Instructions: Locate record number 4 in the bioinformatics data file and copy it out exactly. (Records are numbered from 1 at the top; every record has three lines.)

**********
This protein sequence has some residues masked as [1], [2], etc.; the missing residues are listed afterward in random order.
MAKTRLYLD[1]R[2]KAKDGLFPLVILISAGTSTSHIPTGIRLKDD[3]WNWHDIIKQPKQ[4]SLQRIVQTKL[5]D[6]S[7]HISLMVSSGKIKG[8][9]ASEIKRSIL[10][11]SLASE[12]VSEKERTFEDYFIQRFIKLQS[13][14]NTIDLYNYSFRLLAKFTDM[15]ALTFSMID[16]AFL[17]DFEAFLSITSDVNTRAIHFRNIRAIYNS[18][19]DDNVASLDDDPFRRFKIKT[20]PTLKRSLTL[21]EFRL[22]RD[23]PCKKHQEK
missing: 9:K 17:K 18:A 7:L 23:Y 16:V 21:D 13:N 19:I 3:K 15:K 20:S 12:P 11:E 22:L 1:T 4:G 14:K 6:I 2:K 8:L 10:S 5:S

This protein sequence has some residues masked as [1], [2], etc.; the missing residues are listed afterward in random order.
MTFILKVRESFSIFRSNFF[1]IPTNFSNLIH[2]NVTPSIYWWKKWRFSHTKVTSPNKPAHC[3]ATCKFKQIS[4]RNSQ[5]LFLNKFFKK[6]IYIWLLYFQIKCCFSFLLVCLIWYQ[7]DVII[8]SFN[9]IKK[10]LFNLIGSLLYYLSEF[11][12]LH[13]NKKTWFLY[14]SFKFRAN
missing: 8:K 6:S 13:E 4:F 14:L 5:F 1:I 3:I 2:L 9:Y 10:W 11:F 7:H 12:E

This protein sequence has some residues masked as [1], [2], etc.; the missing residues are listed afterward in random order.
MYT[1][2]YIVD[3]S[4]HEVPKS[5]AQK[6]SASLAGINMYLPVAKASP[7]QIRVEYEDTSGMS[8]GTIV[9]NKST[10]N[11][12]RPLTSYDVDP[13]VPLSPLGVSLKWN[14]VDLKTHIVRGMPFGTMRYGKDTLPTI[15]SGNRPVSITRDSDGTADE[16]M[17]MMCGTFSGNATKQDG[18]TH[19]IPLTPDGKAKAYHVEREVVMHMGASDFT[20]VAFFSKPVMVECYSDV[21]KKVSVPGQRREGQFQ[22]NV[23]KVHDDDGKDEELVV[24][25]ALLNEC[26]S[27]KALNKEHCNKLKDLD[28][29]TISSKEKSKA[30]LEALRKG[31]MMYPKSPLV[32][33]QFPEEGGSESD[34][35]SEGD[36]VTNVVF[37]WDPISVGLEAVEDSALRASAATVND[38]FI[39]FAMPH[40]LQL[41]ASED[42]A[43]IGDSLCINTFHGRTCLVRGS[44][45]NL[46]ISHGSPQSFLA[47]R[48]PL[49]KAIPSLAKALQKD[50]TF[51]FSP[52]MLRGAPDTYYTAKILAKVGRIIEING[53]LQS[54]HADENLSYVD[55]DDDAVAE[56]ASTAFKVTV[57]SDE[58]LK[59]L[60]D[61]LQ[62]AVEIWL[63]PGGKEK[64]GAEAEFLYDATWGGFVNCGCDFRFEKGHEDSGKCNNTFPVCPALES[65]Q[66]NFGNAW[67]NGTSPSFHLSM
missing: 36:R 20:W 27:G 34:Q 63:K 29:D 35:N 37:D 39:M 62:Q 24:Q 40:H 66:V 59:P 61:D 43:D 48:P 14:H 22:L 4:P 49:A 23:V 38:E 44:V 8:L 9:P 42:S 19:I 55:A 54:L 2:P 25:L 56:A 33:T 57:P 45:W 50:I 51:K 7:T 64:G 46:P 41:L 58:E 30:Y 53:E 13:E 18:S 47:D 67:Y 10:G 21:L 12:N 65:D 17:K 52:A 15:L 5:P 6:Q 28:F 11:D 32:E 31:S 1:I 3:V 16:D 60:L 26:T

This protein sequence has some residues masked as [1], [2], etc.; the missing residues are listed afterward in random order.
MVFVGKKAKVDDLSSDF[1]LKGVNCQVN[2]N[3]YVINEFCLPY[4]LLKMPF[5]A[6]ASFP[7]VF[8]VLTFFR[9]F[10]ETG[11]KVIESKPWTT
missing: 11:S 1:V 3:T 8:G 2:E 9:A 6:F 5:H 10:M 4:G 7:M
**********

This protein sequence has some residues masked as [1], [2], etc.; the missing residues are listed afterward in random order.
MVFVGKKAKVDDLSSDF[1]LKGVNCQVN[2]N[3]YVINEFCLPY[4]LLKMPF[5]A[6]ASFP[7]VF[8]VLTFFR[9]F[10]ETG[11]KVIESKPWTT
missing: 11:S 1:V 3:T 8:G 2:E 9:A 6:F 5:H 10:M 4:G 7:M